When it comes to the litter box and multiple cats, the rule to follow is one litter pan per cat, plus an extra if possible. This gives everyone their own special place to potty, with extra space just in case. Keeping multiple pans eliminates the need to compete for elimination resources and keeps kitties getting along nicely when it comes to the litter pan.
Sensitive Cat Paws Don’t Care for the Feel of Litter
What if your darling cat doesn’t like the feel of litter on her paws?
Its true, cats can be picky pants, some kitties even acting funny about where they put their paws because certain textures just feel weird to their feet. Kind of like when sand or dirt sticks to our bare feet; some don’t mind it so much, but other people get shivers when their toes are covered in grit.
If your cat stops using the litter pan and you suspect she doesn’t care for the feel of her litter, experiment with different brands or materials. The market is full of options when it comes to litter, with South Novato Animal Hospital reporting, “The most popular ones are traditional clay litter, scooping/clumping litter, crystal-based/silica gel litter and plant-derived/bio-degradable litter.”
Most cats are okay with fine-grained clay litters, but cats who don’t care for the gritty feel might prefer plant-derived litter material like wheat or corn cob. For cats who once lived outdoors or cats who just don’t like the feel of litter in their paws, garden dirt or sand might be the answer to litter box problems. Be sure any soils or sand are organic, sterilized, and non-toxic.
Be careful brand-hopping though. Too much change might drive a cat to pee outside the litter pan.
Health Issues Which Cause Cats to Urinate Outside the Litter Pan
If the litter pan is pristine, territory isn’t an issue, and your cat isn’t stressing, but still urinating outside the litter pan, kitty dear might have a medical problem.
Beyond urinating outside the litter pan, cat parents will notice other problems in the box when it comes to health problems. Keep an eye out for any unusual patterns in litter pan usage. Also, note any changes in the volume of urine output.
Let’s examine some of the medical causes possibly behind why your cat is peeing outside the litter box:
Urinary Tract and Bladder Infections
Infections of the urinary system can cause pain when a cat tries to go. If you notice your cat taking numerous trips to the box, but barely wetting the litter, she may have an infection. Look for these other symptoms of a feline UTI too.
Feline Idiopathic Cystitis
Cystitis generally leaves cats with chronic inflammation, affecting “a cat’s bladder and urinary tract and is usually triggered by stress,” according to Battersea Dogs & Cats Home.
Struvite crystals are microscopic crystals in the urine of cats “composed of magnesium, ammonium, and phosphate.” The crystals can be normal but sometimes form into larger stones that can block urinary function and cause pain, leading to cats peeing outside the litter box.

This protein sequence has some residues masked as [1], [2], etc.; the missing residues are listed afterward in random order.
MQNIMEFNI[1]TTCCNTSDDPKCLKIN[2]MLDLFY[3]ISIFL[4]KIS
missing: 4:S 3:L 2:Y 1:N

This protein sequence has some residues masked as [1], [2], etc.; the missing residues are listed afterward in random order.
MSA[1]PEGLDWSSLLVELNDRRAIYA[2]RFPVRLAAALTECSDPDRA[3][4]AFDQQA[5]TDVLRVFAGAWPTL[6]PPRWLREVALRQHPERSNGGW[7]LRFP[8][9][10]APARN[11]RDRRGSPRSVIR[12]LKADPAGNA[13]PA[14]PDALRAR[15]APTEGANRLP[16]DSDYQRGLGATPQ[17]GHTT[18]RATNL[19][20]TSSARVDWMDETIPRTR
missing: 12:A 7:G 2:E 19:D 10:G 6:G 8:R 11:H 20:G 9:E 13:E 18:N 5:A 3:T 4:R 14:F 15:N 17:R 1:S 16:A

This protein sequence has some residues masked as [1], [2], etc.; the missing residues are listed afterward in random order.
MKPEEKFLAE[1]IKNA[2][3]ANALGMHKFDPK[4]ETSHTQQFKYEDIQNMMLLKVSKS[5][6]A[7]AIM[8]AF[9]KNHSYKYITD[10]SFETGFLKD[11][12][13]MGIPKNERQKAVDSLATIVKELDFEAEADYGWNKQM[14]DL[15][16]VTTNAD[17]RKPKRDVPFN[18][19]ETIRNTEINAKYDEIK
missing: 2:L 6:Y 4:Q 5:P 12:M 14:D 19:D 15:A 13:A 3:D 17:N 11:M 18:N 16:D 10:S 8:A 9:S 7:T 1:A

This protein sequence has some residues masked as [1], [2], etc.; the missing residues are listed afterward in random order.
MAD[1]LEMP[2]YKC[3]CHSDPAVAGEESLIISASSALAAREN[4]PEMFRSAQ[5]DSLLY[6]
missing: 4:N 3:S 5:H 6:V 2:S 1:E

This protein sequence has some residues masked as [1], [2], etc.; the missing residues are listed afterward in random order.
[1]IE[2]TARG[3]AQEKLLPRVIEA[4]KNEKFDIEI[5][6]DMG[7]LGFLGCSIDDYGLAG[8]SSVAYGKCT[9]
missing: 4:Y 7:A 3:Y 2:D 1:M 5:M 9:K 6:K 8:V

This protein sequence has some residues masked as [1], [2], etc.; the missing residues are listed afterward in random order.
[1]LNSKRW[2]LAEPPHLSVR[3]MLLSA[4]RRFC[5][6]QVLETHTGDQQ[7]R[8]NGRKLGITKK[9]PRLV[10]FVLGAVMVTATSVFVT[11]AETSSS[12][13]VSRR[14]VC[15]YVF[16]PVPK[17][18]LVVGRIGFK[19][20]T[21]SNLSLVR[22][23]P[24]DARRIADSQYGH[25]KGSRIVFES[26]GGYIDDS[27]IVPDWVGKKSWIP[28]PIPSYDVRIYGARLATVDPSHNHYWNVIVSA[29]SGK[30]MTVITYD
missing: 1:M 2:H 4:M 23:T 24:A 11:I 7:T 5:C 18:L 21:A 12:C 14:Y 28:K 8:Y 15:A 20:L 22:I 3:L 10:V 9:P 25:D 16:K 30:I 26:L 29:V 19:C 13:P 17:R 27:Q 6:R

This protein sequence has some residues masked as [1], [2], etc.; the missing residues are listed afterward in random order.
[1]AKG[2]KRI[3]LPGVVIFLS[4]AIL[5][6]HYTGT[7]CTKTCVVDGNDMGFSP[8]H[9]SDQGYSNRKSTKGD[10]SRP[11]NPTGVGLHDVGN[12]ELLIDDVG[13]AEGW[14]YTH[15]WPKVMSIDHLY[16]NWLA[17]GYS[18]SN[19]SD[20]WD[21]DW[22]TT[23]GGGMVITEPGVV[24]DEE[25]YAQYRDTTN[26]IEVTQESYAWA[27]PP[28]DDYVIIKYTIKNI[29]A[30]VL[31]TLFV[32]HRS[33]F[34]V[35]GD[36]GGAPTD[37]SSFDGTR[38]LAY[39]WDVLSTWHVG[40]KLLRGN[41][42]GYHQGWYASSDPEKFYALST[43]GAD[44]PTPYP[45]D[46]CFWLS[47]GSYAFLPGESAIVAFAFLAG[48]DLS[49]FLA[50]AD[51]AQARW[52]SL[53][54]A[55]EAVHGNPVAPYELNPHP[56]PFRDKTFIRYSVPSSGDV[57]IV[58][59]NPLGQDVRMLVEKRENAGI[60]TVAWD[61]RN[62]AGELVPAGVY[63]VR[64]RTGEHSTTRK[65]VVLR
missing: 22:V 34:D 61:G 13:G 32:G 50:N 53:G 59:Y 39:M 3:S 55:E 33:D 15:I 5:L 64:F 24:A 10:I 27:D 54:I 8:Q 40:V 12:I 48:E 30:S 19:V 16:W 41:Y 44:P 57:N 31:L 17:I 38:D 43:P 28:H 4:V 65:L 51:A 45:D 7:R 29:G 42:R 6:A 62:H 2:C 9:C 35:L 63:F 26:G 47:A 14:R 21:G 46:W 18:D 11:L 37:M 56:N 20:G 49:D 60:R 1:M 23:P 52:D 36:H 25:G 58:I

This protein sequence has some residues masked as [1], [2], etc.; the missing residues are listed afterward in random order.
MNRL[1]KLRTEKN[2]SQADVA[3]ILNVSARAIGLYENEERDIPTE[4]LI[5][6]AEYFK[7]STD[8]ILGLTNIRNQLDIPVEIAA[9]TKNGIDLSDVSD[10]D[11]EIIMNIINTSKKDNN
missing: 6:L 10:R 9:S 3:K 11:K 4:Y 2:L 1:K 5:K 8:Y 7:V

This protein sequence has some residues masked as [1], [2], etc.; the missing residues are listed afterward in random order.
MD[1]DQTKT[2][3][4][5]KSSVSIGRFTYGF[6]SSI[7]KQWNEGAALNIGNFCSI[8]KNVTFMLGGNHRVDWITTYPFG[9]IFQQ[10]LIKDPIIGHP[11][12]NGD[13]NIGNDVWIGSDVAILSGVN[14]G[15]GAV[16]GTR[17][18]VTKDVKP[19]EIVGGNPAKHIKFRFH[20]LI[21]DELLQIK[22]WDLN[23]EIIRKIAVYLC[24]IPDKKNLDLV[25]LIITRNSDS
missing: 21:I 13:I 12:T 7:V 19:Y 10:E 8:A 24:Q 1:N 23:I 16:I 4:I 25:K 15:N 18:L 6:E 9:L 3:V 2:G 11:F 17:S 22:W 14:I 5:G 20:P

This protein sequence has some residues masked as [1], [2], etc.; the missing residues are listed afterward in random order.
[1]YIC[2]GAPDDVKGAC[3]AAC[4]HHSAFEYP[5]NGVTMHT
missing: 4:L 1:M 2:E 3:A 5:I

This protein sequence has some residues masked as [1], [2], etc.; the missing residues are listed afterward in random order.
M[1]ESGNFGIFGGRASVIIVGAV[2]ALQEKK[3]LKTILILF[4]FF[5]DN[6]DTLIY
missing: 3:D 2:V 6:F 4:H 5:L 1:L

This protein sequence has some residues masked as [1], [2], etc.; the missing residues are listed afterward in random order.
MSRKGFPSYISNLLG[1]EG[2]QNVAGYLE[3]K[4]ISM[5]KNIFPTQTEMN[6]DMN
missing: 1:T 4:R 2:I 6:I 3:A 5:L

Diabetes, kidney, and Thyroid Issues
All these conditions share a connection when it comes to water consumption. Cats afflicted by diabetes, kidney problems, or thyroid imbalances often ingest large amounts of water. This can be seen in the litter pan as huge clumps or even outside the pan in a sizeable puddle. If your cat can’t seem to quench his thirst, it might be time to schedule a vet appointment.
As cats age, things get harder as they are often affected by age-related diseases and concerns. Arthritis can cause discomfort when a cat climbs in the litter pan. The pain of getting in and out of an uncomfortable pan may make it easier to just go outside the box. Age-related cognitive declines can cause memory loss and confusion, which leads to forgetting when the pan sits. Incontinence from aging might also lead a cat to urinate outside the litter pan.
Cats will tend to associate feeling bad with the litter pan if it hurts to go. This could lead to a cat urinating outside the pan in an effort to remove the discomfort of going. We know this won’t work, but kitties don’t and will try whatever they can to make themselves feel better.
When a problem with the litter pan shows itself, whether it’s not urinating enough, urinating too much, or peeing outside the litter pan, seek the help of your veterinary care team to see if your cat needs a check-up.
And of course, there is the dislike factor. Cats are choosy creatures and sometimes they just don’t care for things. When it comes to the litter pan, sometimes cats just don’t agree with the litter you chose. Cats might turn their nose up at the added fragrance in the litter because it’s too strong for their super smell sense. Maybe the box itself is too high or not deep enough and your cat would prefer a different one. So, if your facing troubles with your cat and the litter box, don’t forget to consider if the issue boils down to your cat being choosy.
Cats like to keep us guessing and when it comes to their litter pans, humans are desperate to keep things flowing smoothly and cleanly. But sometimes, trouble in paradise arises. If your cat is peeing outside the litter box, spend some time with your furry darling to see what’s going in their little world!